Wednesday, July 29, 2009

THE UNFOLD PINNACLE by Basanta Kumar Kar – A review by Nabina Das

The Turbulent Top: Marginalized Women’s Voices from India

THE UNFOLD PINNACLE by Basanta Kumar Kar
– A review by Nabina Das

Basanta Kumar Kar’s involvement in the Indian nonprofit sector for years has afforded him a close-up of tribal societies, backward classes and marginalized sections of India's developing and diverse society. He writes with flourish in first-person voices of personas as varied as an under-aged girl with a history of abuse to a Gond or Maria tribal woman struggling against the onslaught of modern civilization to a mother-cum-sex worker reflecting on her fate in the ruthless city. As a professional in his poetic role, Kar brings alive the disillusionment and haplessness of India’s marginalized women, especially those from Scheduled Castes (SC) and Scheduled Tribes (ST). While involving himself in his subject’s plight he remains a keen observer. Kar shares the wealth of his experiences with his readers in the rather long unpublished 73-page collection.

Wikipedia defines the SC/ST as ‘Indian population groupings that are explicitly recognized by the Constitution of India, previously called the "depressed classes" by the British, and otherwise known as untouchables. SCs/STs together comprise over 24% of India's population, with SC at over 16% and ST over 8% as per the 2001 census… Some Scheduled Castes in India are also known as Dalits. Some Scheduled Tribe people are also referred to as Adivasis. Commenting on the crisis of faith people from these underprivileged communities experience, in the aptly titled “Faith First”,
Kar writes:

Smoke and cloud work in tandem
swings of snow peep
hills draw lines, mesmerize
they butcher;

The actions embodied by the elements smoke, cloud, snow, hills etc. are swift and brutal, akin to the experience of his subject. Nature provides no succor. It is a constant reminder of bad fortune. In “…mesmerize/they butcher” this is particularly amplified. The short staccato sentences metaphorically and literally “work in tandem”. The cosmogony of the women Kar writes about, socially denied and deprived, and often under a double yoke of social stigma within their own communities, is comprised of humanistic elements that surprise us with their animateness, the only source of comfort for the subjugated lot:

I understand my neighbours
tamarind tree, dates and nuts
pigs and chicken, ghosts and spirits
traditional healers.

The weltanschauung of the women is stark yet conveys the environment they thrive in:

We are together
no one more equal than others.

Kar’s writing style is abrupt and rhetorical for the most part, characteristic of his subject’s emotional graph:

The flower fades
the bird escapes the cage
I ponder over the lineage
but to yet another cruel destiny.

“Border I” – where Kar’s palette proffers a touch of hope for the voice of an ‘other backward caste’ widow from the state of Chhattisgarh in eastern India – is a delightful study in astuteness. The lilting tones of “The fading barks almost ochre” escalates the almost ochre-ness of the still life reflected in the river as if a frame of decay and degeneration. Kar repeats the water/river motif to encompass the broad expanse of the subject’s silence and depth of agony in “The silent river Tel”. For the widow, “festive is the air for all else” in her village bordering the eastern state of Orissa. And Kar’s prophetic yet passive observation that “the scheme unfolds at pinnacle” tells of a subtext of events and actions that this particular festive moment encapsulates. Rather than celebration, all that the subject takes recourse to is complete surrender to her destiny. In the festive scenario, the only activity she is entitled to is “to bring smoke before the sunset”.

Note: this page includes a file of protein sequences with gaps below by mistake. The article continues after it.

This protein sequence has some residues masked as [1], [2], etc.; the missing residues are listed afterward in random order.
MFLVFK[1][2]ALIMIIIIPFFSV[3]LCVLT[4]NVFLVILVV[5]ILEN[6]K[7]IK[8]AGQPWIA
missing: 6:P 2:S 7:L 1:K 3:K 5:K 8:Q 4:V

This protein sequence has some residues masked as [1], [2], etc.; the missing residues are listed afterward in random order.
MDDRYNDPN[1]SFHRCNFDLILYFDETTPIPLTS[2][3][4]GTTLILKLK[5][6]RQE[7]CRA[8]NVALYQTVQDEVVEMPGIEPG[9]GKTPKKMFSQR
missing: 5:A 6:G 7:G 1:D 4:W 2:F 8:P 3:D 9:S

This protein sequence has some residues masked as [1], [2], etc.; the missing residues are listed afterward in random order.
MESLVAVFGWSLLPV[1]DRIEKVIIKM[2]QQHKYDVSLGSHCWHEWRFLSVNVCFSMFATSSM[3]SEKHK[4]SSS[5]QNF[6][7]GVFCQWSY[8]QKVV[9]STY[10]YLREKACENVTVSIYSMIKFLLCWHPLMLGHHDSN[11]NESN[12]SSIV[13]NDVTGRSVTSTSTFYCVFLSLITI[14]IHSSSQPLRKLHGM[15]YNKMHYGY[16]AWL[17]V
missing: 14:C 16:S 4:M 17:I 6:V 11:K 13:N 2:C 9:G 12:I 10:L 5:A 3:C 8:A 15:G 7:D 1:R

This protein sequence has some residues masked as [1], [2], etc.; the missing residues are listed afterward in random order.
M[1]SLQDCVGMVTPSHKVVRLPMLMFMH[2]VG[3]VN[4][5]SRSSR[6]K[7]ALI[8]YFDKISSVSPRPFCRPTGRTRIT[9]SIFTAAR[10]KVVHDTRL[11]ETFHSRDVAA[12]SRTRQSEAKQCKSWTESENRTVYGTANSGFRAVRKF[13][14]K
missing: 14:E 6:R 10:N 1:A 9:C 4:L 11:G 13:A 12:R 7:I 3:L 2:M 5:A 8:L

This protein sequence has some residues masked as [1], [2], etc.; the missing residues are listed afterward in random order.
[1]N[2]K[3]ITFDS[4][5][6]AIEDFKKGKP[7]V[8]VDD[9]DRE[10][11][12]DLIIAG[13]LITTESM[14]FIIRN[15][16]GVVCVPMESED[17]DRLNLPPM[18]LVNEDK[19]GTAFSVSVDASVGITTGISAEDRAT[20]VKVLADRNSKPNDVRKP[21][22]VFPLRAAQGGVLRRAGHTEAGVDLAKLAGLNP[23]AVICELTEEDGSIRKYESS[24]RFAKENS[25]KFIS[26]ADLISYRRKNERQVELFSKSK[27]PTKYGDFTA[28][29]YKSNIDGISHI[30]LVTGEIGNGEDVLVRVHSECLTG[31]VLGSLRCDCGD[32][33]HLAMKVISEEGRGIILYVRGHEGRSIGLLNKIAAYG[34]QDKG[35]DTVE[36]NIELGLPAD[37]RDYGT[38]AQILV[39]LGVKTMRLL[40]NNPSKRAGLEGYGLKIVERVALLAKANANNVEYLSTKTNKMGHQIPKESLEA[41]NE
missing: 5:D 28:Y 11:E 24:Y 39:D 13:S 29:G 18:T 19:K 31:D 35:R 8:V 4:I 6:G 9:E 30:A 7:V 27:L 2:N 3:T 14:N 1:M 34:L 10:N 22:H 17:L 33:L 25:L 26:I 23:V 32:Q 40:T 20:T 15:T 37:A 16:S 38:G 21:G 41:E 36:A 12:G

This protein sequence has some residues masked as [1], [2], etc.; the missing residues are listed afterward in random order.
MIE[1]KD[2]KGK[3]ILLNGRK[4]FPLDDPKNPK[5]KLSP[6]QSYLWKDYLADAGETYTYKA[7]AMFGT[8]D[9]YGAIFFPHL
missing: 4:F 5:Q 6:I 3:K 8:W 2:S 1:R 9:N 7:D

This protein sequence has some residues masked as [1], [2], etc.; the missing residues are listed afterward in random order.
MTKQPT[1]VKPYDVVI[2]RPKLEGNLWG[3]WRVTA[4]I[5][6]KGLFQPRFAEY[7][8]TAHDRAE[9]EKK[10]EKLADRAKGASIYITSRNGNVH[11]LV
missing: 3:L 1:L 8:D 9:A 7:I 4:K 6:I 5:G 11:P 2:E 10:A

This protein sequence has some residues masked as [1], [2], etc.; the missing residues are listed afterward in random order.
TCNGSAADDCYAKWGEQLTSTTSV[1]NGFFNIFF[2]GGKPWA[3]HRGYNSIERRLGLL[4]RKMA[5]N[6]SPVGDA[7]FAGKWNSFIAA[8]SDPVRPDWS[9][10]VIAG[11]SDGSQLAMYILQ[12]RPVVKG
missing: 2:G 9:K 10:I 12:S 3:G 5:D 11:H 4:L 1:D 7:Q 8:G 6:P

Kar’s poetry is often marked by chopped rhymes and a frequent absence of article usage. In effect this highlights the speech pattern of his poetic subjects, most of whom we realize to be without any worldly pedigree. Although it may surprise and annoy a stickler for English grammar -- Kar follows the British spelling system followed in India – the parole brings alive the shared linguistic ethnography of the Chhattisgarh-Orissa-Andhra Pradesh state cluster, the rawness of forest and village life, and the customs of the people ensconced there. Kar’s style at times, however, becomes overbearing in his earnestness to communicate his subjects’ travails. Many expressions become repetitive. The elements of his environment, the ecology and ethnography of it, is often enmeshed in commonplace poetic metaphors. Also, trying to highlight only the pain and subjugation of single mothers, the abused, the widowed, and the institutionally sidelined among the backward caste and Adivasi women in this passionate collection Kar calls ‘verse for a cause’, his poetry rarely offers any tonal variation.

The world of “The Unfold Pinnacle” also has moments away from the oppressing villages and the tribal regions. Life has not heralded better times for a twenty-two year old Bedia girl even in the urban setting of the city of Mumbai in Maharashtra state. A bar girl now, a shade different from her ancestral profession, her plaintive tone in “Bosom” (Alluring Bombay bar seduces/in a panoramic green room/from a late night to dawn) unfolds the pinnacle where misfortune spews.

NABINA DAS is a poet and fiction writer dividing her existence between the US and India. She has been widely published in North America and India and freelances and blogs at


Anonymous said...

Lovely review--thank you. I will read this collection when I get a chance--your alluring quotes and understanding of this writer's work are very enticing. I'll look for your poetry when I can, as well.

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